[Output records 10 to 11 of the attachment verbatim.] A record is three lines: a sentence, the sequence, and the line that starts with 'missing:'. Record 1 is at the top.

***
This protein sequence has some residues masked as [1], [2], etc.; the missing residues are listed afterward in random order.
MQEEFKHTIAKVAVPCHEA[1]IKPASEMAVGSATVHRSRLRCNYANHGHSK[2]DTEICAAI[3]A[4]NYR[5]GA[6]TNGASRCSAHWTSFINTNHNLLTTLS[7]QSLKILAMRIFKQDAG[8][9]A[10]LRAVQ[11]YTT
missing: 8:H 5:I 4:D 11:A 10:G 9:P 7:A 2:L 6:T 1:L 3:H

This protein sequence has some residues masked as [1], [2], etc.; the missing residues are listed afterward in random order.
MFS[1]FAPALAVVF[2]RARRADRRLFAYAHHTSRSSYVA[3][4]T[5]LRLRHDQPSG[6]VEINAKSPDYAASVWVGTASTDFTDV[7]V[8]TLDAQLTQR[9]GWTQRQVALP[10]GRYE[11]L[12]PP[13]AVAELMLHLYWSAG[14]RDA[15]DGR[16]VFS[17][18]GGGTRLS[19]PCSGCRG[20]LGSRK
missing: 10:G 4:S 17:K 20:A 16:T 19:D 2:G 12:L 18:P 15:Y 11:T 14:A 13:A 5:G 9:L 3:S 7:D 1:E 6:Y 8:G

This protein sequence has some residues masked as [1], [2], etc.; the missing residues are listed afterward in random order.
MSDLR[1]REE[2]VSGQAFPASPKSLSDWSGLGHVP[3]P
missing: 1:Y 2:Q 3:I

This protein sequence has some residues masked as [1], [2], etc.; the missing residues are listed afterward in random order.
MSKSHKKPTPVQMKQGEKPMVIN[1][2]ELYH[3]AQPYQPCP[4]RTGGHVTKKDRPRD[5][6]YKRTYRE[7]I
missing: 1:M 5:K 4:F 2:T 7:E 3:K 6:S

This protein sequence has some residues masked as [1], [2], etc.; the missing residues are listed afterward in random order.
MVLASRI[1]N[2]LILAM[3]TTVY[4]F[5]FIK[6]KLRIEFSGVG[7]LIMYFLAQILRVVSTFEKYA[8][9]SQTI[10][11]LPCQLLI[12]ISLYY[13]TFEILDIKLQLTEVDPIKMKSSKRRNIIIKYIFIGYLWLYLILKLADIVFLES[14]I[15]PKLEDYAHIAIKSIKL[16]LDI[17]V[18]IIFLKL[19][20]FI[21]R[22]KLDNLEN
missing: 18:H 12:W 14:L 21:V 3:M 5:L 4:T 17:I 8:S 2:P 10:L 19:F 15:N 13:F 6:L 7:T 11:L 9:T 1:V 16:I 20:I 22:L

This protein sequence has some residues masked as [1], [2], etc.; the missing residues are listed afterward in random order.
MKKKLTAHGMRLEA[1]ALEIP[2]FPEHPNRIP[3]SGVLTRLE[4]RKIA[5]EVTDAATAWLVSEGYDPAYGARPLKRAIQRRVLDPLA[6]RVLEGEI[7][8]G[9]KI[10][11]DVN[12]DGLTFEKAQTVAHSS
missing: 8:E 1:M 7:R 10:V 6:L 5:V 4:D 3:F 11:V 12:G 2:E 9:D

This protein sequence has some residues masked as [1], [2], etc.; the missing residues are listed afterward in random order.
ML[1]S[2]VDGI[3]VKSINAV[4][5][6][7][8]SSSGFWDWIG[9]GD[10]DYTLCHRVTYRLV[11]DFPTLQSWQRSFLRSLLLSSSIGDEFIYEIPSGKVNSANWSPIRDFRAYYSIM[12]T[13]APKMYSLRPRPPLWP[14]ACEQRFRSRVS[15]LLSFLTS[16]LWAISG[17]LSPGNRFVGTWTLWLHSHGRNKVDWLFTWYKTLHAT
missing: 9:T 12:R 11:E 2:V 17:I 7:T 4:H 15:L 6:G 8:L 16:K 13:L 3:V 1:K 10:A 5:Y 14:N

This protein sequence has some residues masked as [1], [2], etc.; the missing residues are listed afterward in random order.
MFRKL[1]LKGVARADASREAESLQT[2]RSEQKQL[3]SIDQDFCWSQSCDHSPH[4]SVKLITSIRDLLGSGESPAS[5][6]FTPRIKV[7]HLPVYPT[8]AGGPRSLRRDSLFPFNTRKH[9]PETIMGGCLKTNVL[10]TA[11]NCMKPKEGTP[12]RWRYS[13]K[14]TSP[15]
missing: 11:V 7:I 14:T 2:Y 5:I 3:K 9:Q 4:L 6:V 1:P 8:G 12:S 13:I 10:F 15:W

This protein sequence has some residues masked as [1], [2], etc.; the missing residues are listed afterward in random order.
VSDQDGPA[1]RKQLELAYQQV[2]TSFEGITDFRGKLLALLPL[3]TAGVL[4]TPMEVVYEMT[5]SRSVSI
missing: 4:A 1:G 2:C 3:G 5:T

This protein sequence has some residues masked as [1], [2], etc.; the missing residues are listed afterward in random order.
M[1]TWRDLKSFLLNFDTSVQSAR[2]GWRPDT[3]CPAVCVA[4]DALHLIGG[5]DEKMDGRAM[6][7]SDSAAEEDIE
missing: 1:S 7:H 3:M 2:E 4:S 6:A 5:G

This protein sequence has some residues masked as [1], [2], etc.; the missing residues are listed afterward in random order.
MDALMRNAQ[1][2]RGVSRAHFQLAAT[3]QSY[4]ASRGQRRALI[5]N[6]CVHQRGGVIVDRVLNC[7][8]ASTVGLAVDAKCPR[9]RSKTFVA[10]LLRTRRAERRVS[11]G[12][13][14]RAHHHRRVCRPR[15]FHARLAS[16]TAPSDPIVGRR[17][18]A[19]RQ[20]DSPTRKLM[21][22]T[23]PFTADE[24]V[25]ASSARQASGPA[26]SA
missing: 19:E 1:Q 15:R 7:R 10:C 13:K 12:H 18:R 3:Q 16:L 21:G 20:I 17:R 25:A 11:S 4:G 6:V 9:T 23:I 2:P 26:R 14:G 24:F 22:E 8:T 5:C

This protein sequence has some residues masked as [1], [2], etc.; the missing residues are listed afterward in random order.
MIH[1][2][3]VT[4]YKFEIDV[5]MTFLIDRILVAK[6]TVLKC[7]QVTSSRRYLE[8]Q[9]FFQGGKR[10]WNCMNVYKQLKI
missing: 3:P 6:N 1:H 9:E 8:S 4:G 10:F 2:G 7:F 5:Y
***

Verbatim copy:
This protein sequence has some residues masked as [1], [2], etc.; the missing residues are listed afterward in random order.
M[1]TWRDLKSFLLNFDTSVQSAR[2]GWRPDT[3]CPAVCVA[4]DALHLIGG[5]DEKMDGRAM[6][7]SDSAAEEDIE
missing: 1:S 7:H 3:M 2:E 4:S 6:A 5:G

This protein sequence has some residues masked as [1], [2], etc.; the missing residues are listed afterward in random order.
MDALMRNAQ[1][2]RGVSRAHFQLAAT[3]QSY[4]ASRGQRRALI[5]N[6]CVHQRGGVIVDRVLNC[7][8]ASTVGLAVDAKCPR[9]RSKTFVA[10]LLRTRRAERRVS[11]G[12][13][14]RAHHHRRVCRPR[15]FHARLAS[16]TAPSDPIVGRR[17][18]A[19]RQ[20]DSPTRKLM[21][22]T[23]PFTADE[24]V[25]ASSARQASGPA[26]SA
missing: 19:E 1:Q 15:R 7:R 10:C 13:K 12:H 18:R 3:Q 16:L 21:G 20:I 17:R 25:A 11:S 4:G 6:V 9:T 23:I 2:P 26:R 14:G 24:F 22:E 8:T 5:C